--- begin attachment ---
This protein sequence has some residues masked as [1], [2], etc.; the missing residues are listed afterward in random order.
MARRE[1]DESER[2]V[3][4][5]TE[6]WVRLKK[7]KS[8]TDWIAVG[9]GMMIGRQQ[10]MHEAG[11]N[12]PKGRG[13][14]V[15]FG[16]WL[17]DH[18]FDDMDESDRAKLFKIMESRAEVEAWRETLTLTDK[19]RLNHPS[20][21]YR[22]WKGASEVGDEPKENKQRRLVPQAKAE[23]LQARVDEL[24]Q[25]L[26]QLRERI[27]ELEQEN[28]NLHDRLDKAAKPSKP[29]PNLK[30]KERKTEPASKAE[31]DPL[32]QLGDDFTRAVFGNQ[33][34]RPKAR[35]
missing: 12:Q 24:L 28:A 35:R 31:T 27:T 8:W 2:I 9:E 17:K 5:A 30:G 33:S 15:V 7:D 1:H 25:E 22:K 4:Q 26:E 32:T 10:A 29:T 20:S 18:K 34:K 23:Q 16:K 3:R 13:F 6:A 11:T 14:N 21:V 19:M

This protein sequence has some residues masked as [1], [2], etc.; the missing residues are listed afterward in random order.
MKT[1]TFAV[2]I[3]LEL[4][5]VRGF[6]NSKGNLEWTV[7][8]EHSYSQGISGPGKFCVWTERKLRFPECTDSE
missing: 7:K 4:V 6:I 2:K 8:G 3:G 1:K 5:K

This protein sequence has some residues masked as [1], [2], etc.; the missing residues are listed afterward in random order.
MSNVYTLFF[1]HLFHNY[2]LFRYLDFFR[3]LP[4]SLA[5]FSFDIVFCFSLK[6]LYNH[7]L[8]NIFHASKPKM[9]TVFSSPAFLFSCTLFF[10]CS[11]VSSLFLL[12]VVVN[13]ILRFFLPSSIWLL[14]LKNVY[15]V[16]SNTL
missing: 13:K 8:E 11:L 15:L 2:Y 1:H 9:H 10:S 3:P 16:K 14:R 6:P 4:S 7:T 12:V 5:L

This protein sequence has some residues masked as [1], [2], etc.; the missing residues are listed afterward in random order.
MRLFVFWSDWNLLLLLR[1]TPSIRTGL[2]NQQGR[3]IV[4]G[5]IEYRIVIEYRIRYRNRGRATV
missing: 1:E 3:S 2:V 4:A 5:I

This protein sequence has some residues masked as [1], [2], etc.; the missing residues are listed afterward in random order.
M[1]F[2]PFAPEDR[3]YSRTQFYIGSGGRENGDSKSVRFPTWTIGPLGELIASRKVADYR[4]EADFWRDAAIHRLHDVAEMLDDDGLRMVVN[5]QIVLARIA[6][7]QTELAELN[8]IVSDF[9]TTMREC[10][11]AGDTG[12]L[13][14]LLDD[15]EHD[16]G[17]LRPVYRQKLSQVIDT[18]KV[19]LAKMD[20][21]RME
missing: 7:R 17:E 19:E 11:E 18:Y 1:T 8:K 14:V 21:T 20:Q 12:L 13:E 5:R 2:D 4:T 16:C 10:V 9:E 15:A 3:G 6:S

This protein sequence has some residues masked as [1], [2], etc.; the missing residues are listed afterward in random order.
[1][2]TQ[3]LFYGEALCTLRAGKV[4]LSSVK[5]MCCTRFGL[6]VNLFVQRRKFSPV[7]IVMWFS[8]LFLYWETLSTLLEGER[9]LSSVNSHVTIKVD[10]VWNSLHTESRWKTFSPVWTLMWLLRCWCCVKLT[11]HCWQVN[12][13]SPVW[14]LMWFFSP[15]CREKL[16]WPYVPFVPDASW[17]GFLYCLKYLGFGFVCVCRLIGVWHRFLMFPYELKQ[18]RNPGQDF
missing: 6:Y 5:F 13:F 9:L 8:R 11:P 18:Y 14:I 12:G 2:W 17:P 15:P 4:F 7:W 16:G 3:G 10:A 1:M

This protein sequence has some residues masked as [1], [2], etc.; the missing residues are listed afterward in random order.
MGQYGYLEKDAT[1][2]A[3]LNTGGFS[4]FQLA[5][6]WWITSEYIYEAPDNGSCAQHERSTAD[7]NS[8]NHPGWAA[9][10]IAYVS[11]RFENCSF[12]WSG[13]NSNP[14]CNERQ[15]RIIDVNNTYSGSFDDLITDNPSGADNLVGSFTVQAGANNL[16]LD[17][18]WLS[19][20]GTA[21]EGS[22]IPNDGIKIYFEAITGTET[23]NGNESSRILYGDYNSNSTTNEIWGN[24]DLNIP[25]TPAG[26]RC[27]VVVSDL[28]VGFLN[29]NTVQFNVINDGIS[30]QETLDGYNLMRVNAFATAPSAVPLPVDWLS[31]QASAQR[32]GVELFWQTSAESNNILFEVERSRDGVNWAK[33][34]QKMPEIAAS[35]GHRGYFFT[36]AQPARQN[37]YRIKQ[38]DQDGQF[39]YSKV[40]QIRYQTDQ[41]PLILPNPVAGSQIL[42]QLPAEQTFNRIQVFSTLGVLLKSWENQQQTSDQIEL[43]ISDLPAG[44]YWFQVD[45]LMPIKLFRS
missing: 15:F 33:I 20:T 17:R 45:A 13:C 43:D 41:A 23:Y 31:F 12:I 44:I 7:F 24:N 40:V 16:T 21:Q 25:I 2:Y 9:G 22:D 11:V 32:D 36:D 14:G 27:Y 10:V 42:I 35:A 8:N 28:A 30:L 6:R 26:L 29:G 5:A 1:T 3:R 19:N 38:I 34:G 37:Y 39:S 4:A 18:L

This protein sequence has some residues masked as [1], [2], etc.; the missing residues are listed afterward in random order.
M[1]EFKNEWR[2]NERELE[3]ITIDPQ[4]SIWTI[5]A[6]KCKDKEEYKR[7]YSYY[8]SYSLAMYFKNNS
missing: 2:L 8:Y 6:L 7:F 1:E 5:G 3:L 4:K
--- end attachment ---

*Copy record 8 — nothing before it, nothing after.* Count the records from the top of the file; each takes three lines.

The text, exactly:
This protein sequence has some residues masked as [1], [2], etc.; the missing residues are listed afterward in random order.
M[1]EFKNEWR[2]NERELE[3]ITIDPQ[4]SIWTI[5]A[6]KCKDKEEYKR[7]YSYY[8]SYSLAMYFKNNS
missing: 2:L 8:Y 6:L 7:F 1:E 5:G 3:L 4:K